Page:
Now, I’m not advocating heavy alcohol use before test day. That’s probably the last thing you should do. I’m confident when I say that my alcohol use had little to no positive effect on my test score. What helped me pass the test that day was a feeling of simply trying my best and seeing how I did. I really had nothing to lose by just trying. I had no fear of getting questions wrong, because I really didn’t have anything at stake except for maybe pride. I figured I would just do my best and see where the chips laid at the end of the day. I wasn’t afraid to fail. In some ways, I was expecting to fail, and didn’t care that much about it.
the failure rates for the JLPT can be quite high. Ranging from 40% at N5 to 70% at N1. Somewhere along the line you will probably fail the test. If you don’t, you really aren’t pushing yourself that hard. So don’t fear it. The more you fail, the more you learn.
I recently re-watched the entire Rocky series of movies, the good and the bad. It was on Hulu Japan, and I just couldn’t help myself. Some of the quotes from the movies have a surprising amount of power to them. One that I felt is especially relevant comes from Rocky 6/Rocky Balboa/Rocky Final:

…it ain’t about how hard ya hit. It’s about how hard you can get hit and keep moving forward.

Yeah okay, you aren’t going to boxing match. It’s just a test, but try to remember that. For most people taking the JLPT, a fail isn’t going to instantly ruin your life. Victory is only sweet if hard fought for. Good luck in two weeks everyone!

{ 8 comments… add one }
  • Brandon November 25, 2016, 12:57 pm

    This post is a much needed reminder to relax (and also buy a watch). I’ve been stressing a little during the last couple of weeks. This will be my first year to take the JLPT. When I was about to sign up earlier this year I took a short N4 practice test and it seemed like passing that level would be pretty easy, so I signed up to take the N3 with plans to study hard. Then work got extra busy and my studying was sporadic. I just did the N3 workbook/practice test from the JLPT website and my unscaled scores were
    -Vocabulary: 13/33. I think Kanji was the killer here.
    -Grammar/Reading: 25/39. I was about to run out of time while on the second to last section, so I jumped to the last section, skimmed and answered those quickly, then bubbled in a few guesses on the questions I had skipped before the timer went off.
    -Listening 21/27. I figured this would be my strength and perhaps the only section I’d pass. Hopefully that’s still true on the real exam.

    Unscaled (if I’m doing the math right) these numbers have me barely passing. But I’m guessing these wouldn’t pass after scaling. I’m spending some time with Anki and Memrise when I can, but the rest of life isn’t going to slow up before the exam. I wish I knew a quicker way to get kanji into my brain! Thanks for this website. I’ve listened to some of your podcast too and have enjoyed it.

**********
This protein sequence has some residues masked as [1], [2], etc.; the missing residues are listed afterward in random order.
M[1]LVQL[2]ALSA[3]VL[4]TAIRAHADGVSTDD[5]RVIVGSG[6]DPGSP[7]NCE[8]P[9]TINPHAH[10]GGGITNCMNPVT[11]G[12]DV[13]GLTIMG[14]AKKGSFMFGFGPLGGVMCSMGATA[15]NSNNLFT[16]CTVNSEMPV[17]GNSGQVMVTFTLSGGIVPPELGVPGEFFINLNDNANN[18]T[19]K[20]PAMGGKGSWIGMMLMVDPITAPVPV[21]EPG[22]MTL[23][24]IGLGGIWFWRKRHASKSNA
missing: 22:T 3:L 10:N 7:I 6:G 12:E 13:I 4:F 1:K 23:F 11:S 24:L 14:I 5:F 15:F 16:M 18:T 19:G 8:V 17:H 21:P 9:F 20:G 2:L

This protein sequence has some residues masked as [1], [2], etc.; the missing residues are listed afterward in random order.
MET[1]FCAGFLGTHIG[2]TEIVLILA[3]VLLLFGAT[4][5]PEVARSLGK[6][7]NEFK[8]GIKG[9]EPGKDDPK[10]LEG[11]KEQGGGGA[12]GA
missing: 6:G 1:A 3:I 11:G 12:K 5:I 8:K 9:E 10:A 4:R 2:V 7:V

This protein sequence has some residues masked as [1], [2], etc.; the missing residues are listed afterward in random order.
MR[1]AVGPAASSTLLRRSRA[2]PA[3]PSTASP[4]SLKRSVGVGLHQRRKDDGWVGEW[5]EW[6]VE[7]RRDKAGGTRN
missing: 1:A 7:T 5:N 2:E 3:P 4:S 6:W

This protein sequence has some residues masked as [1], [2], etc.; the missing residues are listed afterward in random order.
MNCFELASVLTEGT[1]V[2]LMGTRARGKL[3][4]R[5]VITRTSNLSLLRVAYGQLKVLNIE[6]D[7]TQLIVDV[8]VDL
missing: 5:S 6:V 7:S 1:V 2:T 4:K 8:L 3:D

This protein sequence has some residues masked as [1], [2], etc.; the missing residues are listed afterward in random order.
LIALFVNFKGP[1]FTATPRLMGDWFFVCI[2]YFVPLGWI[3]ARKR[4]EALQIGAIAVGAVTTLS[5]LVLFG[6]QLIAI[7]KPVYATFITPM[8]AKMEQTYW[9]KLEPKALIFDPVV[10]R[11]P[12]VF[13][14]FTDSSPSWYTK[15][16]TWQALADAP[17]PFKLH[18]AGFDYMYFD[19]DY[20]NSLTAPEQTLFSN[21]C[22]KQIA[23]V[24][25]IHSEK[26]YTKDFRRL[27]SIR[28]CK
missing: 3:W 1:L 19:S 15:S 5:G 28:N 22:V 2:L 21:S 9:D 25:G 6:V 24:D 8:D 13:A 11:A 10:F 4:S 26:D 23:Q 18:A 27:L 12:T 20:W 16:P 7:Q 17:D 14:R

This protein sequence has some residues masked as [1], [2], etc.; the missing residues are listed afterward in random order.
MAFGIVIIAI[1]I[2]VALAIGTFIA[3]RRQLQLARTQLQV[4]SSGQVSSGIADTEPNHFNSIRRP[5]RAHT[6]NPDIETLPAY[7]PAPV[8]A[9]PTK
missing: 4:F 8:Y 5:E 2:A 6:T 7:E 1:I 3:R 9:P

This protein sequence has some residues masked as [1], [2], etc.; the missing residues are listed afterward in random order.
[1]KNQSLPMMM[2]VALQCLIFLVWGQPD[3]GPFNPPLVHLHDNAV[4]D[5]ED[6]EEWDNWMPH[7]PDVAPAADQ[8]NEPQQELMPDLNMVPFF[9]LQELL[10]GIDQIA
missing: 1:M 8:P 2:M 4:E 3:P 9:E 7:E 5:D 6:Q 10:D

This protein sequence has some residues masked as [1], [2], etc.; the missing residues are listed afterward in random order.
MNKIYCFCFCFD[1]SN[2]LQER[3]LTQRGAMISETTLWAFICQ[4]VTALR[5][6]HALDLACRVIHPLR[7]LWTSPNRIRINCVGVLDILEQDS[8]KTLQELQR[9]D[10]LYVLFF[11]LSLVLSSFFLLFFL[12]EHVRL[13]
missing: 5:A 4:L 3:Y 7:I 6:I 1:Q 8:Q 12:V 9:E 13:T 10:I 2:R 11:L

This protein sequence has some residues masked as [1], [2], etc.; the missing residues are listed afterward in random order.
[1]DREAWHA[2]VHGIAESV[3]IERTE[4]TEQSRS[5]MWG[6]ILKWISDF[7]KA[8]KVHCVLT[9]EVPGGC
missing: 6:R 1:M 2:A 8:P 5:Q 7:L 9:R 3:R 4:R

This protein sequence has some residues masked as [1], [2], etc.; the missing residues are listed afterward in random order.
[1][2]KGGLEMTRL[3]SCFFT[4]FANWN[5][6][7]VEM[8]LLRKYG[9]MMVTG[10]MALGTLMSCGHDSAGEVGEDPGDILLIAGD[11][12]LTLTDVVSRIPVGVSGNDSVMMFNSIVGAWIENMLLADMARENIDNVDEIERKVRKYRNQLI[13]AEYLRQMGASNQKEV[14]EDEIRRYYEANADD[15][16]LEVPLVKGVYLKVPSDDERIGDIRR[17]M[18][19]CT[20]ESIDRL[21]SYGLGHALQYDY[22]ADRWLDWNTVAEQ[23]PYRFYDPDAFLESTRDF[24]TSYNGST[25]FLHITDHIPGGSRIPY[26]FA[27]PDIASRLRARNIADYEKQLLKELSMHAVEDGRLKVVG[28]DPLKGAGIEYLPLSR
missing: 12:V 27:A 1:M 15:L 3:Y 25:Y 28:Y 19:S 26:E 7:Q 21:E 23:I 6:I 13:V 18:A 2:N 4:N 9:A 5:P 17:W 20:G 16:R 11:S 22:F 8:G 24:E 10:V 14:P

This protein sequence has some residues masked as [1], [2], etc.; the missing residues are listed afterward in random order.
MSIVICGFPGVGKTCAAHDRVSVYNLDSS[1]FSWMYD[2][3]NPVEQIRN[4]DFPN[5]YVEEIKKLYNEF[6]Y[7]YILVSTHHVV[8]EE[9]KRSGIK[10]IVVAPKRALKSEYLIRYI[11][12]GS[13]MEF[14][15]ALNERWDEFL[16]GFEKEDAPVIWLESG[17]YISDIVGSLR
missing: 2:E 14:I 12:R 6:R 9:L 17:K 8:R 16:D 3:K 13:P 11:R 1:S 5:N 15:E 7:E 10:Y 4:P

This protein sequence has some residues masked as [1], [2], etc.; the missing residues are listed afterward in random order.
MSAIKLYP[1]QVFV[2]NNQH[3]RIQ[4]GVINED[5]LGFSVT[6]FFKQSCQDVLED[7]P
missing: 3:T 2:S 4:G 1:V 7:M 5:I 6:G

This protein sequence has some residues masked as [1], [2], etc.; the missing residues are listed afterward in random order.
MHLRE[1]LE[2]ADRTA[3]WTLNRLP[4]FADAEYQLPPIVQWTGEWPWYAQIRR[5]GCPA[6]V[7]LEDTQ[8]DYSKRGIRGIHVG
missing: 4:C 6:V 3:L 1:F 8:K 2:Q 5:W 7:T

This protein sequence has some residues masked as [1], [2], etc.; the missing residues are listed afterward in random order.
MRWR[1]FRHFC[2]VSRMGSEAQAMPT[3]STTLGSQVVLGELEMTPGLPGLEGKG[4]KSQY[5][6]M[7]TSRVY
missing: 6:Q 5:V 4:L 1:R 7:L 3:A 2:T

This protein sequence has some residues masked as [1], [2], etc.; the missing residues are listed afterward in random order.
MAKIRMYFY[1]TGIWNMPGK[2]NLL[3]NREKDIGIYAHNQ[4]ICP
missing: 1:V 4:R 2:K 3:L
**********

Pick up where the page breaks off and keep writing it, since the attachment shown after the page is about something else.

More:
• Clayton MacKnight November 28, 2016, 1:59 pm

      Yeah, those are pretty good scores, but might not be enough to pass. Looks like you need to pump up your vocabulary. There are not a lot of good resources for N3 unfortunately. I took it while I was studying for N2 as a stepping stone. In that sense, it was pretty easy.

      Have you tried the memrise course?

      • Brandon November 29, 2016, 3:27 am

        Memrise is great! I downloaded it after you recommended it on a podcast episode. I’ve been going through the “JLPT N3 Vocab (with audio)” course and am retaining words better than I used to with flashcards. Not sure if that’s the course you are talking about. It is slow to introduce new words but long term it is probably just the right speed.

  • Alain November 29, 2016, 12:15 pm

    First time for me too, but it’s the N5 for me. I feel the same as Brandon. I took the sample test and the results were not what I expected:
    – Vocabulary: 27/33
    – Grammar / reading: 19/32
    – Listening: 13/24
    I thought I’d do the grammar / reading part a bit better so I’m a bit disapointed. And then the listening part … Well, I know it’s my weak spot so I wasn’t expecting to make a perfect score, but still, that’s hard :/

    I was pretty confident before taking the sample test but now it’s a different story. I still hope I’ll do good next sunday!

  • Erica November 29, 2016, 4:18 pm

    N2 has loomed over my head for about as long as I can remember having even studied Japanese, at this point, and as I approach the point where I’ll be taking it, I must say, I’m painfully lacking in confidence. Truthfully, I think I won’t do terribly, but I am extremely hesitant towards the entire Listening portion, simply because it’s my weakest point. I’ve done all I can to improve that skill–which is difficult with no native speakers anywhere near me!–but I still feel that’s what will ultimately cost me the test.
    Regardless, this was a much-needed post. I won’t be able to study much between school, work, and recovery, but I sincerely hope I remember that failing isn’t the end of the world by the time I take the real thing.

  • Lars December 3, 2016, 9:05 am

    I’m gonna take the N1 tomorrow. The mock exam went not so bad – I had 95% correct at the listening part and between 60-70% at the kanji, vocabulary, reading part. This looks quite good but as you mentioned above test-taking skills are also important. And I’m actually not so great at that. Under pressure I can never show my full potential unfortunately.

  • Irene December 3, 2016, 12:58 pm

    Thank you for this post and especially the quote! Taking N1 (and JLPT at all for that matter) for the first time tomorrow and getting more and more stressed out, ha-ha.
    Good luck to all fellow test-takers!